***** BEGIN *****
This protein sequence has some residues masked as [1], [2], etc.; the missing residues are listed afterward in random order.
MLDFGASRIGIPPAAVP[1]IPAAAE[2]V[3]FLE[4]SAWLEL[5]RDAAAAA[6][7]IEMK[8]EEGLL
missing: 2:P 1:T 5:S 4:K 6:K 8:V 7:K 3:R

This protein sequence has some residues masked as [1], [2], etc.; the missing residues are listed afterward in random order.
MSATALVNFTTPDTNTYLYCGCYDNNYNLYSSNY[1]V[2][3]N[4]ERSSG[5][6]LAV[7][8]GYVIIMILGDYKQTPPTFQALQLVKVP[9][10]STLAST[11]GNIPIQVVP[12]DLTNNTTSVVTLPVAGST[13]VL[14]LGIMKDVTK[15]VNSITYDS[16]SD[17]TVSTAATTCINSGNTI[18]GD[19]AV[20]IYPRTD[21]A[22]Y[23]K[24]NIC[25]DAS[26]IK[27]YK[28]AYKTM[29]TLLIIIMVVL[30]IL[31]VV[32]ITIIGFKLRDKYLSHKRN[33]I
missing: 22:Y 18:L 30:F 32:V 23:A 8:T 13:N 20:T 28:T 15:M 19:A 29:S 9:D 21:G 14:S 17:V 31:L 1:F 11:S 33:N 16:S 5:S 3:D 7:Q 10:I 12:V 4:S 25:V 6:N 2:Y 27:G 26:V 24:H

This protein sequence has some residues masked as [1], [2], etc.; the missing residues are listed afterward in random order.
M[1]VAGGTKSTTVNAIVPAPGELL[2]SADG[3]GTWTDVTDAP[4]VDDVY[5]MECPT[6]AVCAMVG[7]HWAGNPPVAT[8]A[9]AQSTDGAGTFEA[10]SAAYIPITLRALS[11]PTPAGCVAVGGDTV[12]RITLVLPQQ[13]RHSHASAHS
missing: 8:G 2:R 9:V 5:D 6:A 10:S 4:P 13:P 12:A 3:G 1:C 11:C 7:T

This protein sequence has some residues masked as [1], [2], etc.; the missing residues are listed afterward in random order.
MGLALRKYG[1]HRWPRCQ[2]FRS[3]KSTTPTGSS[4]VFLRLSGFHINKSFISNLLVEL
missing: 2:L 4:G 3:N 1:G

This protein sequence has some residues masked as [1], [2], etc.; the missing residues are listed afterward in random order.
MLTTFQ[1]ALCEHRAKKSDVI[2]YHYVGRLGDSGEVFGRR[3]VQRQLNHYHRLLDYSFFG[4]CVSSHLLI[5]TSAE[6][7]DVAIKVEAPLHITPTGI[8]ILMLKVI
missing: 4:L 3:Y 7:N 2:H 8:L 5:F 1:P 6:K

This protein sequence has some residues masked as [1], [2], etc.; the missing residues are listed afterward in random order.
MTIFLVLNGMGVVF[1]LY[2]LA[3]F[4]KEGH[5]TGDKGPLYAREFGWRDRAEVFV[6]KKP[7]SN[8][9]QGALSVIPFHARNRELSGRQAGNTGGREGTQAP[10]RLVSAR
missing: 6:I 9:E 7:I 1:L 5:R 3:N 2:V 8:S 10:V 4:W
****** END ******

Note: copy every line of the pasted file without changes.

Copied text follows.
This protein sequence has some residues masked as [1], [2], etc.; the missing residues are listed afterward in random order.
MLDFGASRIGIPPAAVP[1]IPAAAE[2]V[3]FLE[4]SAWLEL[5]RDAAAAA[6][7]IEMK[8]EEGLL
missing: 2:P 1:T 5:S 4:K 6:K 8:V 7:K 3:R

This protein sequence has some residues masked as [1], [2], etc.; the missing residues are listed afterward in random order.
MSATALVNFTTPDTNTYLYCGCYDNNYNLYSSNY[1]V[2][3]N[4]ERSSG[5][6]LAV[7][8]GYVIIMILGDYKQTPPTFQALQLVKVP[9][10]STLAST[11]GNIPIQVVP[12]DLTNNTTSVVTLPVAGST[13]VL[14]LGIMKDVTK[15]VNSITYDS[16]SD[17]TVSTAATTCINSGNTI[18]GD[19]AV[20]IYPRTD[21]A[22]Y[23]K[24]NIC[25]DAS[26]IK[27]YK[28]AYKTM[29]TLLIIIMVVL[30]IL[31]VV[32]ITIIGFKLRDKYLSHKRN[33]I
missing: 22:Y 18:L 30:F 32:V 23:A 8:T 13:N 20:T 28:T 15:M 19:A 29:S 9:D 21:G 14:S 17:V 31:L 1:F 11:S 33:N 16:S 5:S 3:D 7:Q 10:I 12:V 4:S 25:V 6:N 2:Y 27:G 26:V 24:H

This protein sequence has some residues masked as [1], [2], etc.; the missing residues are listed afterward in random order.
M[1]VAGGTKSTTVNAIVPAPGELL[2]SADG[3]GTWTDVTDAP[4]VDDVY[5]MECPT[6]AVCAMVG[7]HWAGNPPVAT[8]A[9]AQSTDGAGTFEA[10]SAAYIPITLRALS[11]PTPAGCVAVGGDTV[12]RITLVLPQQ[13]RHSHASAHS
missing: 8:G 2:R 9:V 5:D 6:A 10:S 4:P 13:P 12:A 3:G 1:C 11:C 7:T

This protein sequence has some residues masked as [1], [2], etc.; the missing residues are listed afterward in random order.
MGLALRKYG[1]HRWPRCQ[2]FRS[3]KSTTPTGSS[4]VFLRLSGFHINKSFISNLLVEL
missing: 2:L 4:G 3:N 1:G

This protein sequence has some residues masked as [1], [2], etc.; the missing residues are listed afterward in random order.
MLTTFQ[1]ALCEHRAKKSDVI[2]YHYVGRLGDSGEVFGRR[3]VQRQLNHYHRLLDYSFFG[4]CVSSHLLI[5]TSAE[6][7]DVAIKVEAPLHITPTGI[8]ILMLKVI
missing: 4:L 3:Y 7:N 2:H 8:L 5:F 1:P 6:K

This protein sequence has some residues masked as [1], [2], etc.; the missing residues are listed afterward in random order.
MTIFLVLNGMGVVF[1]LY[2]LA[3]F[4]KEGH[5]TGDKGPLYAREFGWRDRAEVFV[6]KKP[7]SN[8][9]QGALSVIPFHARNRELSGRQAGNTGGREGTQAP[10]RLVSAR
missing: 6:I 9:E 7:I 1:L 5:R 3:N 2:V 8:S 10:V 4:W